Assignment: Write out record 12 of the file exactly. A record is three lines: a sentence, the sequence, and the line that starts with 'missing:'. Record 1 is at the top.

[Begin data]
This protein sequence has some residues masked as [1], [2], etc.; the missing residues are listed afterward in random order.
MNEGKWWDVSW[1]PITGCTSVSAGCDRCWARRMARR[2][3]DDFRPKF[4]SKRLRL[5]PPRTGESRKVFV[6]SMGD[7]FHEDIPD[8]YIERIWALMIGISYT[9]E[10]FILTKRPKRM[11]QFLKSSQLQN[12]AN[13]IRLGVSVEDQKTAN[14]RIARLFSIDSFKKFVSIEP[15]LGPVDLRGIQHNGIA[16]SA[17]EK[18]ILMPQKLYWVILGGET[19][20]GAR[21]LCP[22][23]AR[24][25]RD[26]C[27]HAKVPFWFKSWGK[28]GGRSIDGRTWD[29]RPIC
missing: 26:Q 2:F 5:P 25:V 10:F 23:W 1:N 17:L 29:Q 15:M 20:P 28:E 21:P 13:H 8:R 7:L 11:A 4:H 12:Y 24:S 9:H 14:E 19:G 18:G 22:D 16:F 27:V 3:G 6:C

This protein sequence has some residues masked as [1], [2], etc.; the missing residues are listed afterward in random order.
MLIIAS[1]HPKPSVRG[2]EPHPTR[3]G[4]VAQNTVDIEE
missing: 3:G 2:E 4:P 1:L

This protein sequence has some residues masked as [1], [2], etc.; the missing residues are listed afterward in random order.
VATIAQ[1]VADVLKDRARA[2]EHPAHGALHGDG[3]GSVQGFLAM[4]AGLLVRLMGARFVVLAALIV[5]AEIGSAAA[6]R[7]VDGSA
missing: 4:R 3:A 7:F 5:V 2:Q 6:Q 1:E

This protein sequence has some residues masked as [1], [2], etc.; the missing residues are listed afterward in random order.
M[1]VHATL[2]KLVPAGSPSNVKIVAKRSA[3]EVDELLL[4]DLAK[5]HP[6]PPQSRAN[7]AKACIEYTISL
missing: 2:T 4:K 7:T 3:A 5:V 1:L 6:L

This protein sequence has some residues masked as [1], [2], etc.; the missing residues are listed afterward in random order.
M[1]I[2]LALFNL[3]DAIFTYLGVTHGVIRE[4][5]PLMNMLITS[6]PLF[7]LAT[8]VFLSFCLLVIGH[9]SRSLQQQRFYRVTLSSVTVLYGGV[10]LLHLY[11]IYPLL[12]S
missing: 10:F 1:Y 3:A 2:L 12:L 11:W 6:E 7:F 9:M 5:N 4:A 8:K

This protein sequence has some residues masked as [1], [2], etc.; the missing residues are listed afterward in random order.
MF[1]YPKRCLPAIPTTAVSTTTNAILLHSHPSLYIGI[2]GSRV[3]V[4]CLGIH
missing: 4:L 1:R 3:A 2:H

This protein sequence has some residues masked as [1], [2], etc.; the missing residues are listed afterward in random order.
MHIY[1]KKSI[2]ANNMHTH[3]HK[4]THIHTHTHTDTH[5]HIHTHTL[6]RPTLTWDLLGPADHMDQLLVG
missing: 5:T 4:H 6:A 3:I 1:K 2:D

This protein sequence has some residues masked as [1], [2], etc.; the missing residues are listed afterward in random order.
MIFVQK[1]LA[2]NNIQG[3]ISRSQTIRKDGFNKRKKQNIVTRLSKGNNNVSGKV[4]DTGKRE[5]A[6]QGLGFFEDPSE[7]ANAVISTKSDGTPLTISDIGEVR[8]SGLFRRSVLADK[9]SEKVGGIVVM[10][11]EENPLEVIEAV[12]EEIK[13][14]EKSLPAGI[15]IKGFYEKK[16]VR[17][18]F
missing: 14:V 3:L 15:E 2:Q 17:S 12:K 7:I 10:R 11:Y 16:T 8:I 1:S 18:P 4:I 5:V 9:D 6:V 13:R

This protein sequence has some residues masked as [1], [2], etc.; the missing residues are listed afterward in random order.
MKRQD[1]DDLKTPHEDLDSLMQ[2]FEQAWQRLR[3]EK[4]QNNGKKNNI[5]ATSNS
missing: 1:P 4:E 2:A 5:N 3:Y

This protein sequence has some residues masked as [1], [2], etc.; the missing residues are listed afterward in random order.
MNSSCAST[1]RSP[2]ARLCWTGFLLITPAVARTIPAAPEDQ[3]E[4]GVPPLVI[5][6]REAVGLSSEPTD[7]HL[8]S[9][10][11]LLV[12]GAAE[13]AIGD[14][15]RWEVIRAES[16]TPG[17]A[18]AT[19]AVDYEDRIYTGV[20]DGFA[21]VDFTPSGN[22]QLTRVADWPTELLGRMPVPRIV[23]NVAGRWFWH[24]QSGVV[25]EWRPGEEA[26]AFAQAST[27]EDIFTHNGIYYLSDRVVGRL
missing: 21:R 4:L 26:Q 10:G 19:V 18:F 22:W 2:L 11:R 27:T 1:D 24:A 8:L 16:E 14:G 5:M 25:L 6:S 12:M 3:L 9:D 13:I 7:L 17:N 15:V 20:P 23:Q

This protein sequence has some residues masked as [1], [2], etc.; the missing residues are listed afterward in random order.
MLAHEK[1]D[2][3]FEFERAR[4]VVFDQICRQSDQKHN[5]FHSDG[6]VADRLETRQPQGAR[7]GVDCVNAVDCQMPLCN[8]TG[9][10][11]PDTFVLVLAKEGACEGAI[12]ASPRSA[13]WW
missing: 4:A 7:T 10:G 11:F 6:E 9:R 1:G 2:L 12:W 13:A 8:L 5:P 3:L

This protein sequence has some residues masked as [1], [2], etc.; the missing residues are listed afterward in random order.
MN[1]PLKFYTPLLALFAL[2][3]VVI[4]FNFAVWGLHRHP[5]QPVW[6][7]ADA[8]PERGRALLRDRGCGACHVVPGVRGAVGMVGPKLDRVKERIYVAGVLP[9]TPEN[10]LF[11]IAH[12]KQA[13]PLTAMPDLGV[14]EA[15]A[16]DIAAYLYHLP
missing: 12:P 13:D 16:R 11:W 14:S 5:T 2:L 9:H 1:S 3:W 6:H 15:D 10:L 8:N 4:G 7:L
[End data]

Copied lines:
This protein sequence has some residues masked as [1], [2], etc.; the missing residues are listed afterward in random order.
MN[1]PLKFYTPLLALFAL[2][3]VVI[4]FNFAVWGLHRHP[5]QPVW[6][7]ADA[8]PERGRALLRDRGCGACHVVPGVRGAVGMVGPKLDRVKERIYVAGVLP[9]TPEN[10]LF[11]IAH[12]KQA[13]PLTAMPDLGV[14]EA[15]A[16]DIAAYLYHLP
missing: 12:P 13:D 16:R 11:W 14:S 5:T 2:L 9:H 1:S 3:W 6:H 15:D 10:L 8:N 4:G 7:L